As other tech vendors shine, Sun Microsystems reported a loss for the quarter and saw revenues drop 8 percent over the year-ago period.
Sun Microsystems Inc., at a time when competitors are beginning to see their financial situation stabilize, lost $286 million in its first quarter of fiscal year 2004 and saw revenues drop 8 percent over the same period last year.
The loss during the three months ended Sept. 28 was almost three times that of the $111 million in the first quarter last year. The $2.5 billion in revenues was an 8 percent decline from the more than $2.7 billion from the same time last year.
In addition, revenue was down in every region, including a 26 percent drop in Japan, according to Steven McGowan, chief financial officer and executive vice president.
During a conference call with analysts on Thursday, officials with the Santa Clara, Calif., said they understood the need to increase revenues, but added that much of that had to do with changing peoples perception of the company and encouraging them to spend money in a difficult economy.
"We know what weve got to do, especially on the perception side," said Neil Knox, executive vice president of Suns Volume Systems Group, which is one of the areas that Sun is touting.
The company is continuing to push its low-end strategy, with two-way and four-way servers that not only run on SPARC chips with the Solaris operating system, but Intel Corp.-based systems with x86 Solaris and Linux. And it is bringing down the costs of these machines.
Knox pointed out that a two-way SPARC/Solaris system costs 65 percent less than a year ago, and a four-way server is 45 percent less.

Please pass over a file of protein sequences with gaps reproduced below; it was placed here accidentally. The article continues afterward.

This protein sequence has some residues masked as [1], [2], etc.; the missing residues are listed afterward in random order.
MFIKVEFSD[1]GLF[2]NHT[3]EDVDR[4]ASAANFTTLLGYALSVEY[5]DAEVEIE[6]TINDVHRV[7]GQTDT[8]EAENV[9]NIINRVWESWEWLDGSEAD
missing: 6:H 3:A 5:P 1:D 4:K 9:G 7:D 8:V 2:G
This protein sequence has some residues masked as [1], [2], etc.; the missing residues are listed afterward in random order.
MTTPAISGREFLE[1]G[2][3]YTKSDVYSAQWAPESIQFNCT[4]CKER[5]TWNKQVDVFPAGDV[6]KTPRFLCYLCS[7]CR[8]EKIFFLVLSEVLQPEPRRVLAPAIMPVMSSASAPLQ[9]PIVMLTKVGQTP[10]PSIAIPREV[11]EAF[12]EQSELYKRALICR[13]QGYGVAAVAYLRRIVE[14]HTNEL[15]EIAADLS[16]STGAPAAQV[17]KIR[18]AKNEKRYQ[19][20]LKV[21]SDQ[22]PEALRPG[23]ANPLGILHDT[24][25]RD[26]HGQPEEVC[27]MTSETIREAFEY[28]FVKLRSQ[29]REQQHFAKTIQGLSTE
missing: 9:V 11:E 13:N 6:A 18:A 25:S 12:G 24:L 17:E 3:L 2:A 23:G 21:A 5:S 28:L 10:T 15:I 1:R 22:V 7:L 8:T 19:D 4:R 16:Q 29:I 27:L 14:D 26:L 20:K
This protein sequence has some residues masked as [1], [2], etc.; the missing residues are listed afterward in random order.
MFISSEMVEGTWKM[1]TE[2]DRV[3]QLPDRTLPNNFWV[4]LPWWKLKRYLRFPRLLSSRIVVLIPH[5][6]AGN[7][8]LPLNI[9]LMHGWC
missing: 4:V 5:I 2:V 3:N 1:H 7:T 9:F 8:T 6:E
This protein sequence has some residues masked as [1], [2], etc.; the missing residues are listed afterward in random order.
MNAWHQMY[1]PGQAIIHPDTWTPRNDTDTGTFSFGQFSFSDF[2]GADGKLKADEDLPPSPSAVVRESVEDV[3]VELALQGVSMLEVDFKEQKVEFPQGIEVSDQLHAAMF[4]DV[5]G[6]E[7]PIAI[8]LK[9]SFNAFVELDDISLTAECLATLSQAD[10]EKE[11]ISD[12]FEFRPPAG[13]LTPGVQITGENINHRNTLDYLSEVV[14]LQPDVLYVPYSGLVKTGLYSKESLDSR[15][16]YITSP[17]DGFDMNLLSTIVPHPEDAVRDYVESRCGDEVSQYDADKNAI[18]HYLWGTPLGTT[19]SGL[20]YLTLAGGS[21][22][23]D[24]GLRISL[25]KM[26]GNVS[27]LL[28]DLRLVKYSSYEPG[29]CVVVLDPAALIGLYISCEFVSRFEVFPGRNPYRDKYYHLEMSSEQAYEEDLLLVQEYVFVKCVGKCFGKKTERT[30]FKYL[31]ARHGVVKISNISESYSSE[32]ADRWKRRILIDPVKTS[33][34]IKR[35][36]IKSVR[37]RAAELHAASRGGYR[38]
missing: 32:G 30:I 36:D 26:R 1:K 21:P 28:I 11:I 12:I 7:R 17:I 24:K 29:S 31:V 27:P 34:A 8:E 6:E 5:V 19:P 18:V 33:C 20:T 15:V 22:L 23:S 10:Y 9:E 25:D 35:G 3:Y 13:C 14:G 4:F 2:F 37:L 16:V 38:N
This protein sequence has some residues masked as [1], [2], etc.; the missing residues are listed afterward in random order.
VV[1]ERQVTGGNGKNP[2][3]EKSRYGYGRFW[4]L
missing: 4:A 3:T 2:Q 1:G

Click here For more details on Suns entry-level servers.
In addition, the company is targeting Microsoft Corp.s Windows operating system, rolling out Java Enterprise and Java Desktop systems with prices ranging from $50 to $100 per employee. Sun took 224 software products and boiled them down into two software systems, said Chairman and CEO Scott McNealy.
"These products are done, weve launched them and were running Sun on these types of products," McNealy said.
He also said that Sun is well positioned in the systems space.
"If you look at the entry-level server business, its going to be here a long time, but its a dog fight," McNealy said. Regarding the high end, server consolidation will fuel that business, but that wont happen immediately. "People are not spending. Its brutal, and it will stay brutal for a long time."
But at a time when IBM and Intel have grown revenues, both McNealy and McGowan admitted they realize the need to find ways to turn the company around. And the turnaround will have to be on the strength of its technology, not a change in the economy, they said.
"This is a revenue story," McGowan said. "Weve got to get the revenues up to talk about sustained profitability.
This companys got to start growing again and make a profit."
eWEEK editors recently spoke with Sun Fellow Jim Mitchell about Suns research and the future of enterprise computing.
"Were not counting on the economy," McNealy said. "Were going after a ton of dollars we think have been misspent [by customers buying products from Sun competitors]."
In September, Sun officials said they were cutting 1,080 jobs as its finances continued to wane. McGowan said the company reached its key financial targets for the quarter and that no layoffs were planned. But he warned that if financial problems continued, more job losses could result.
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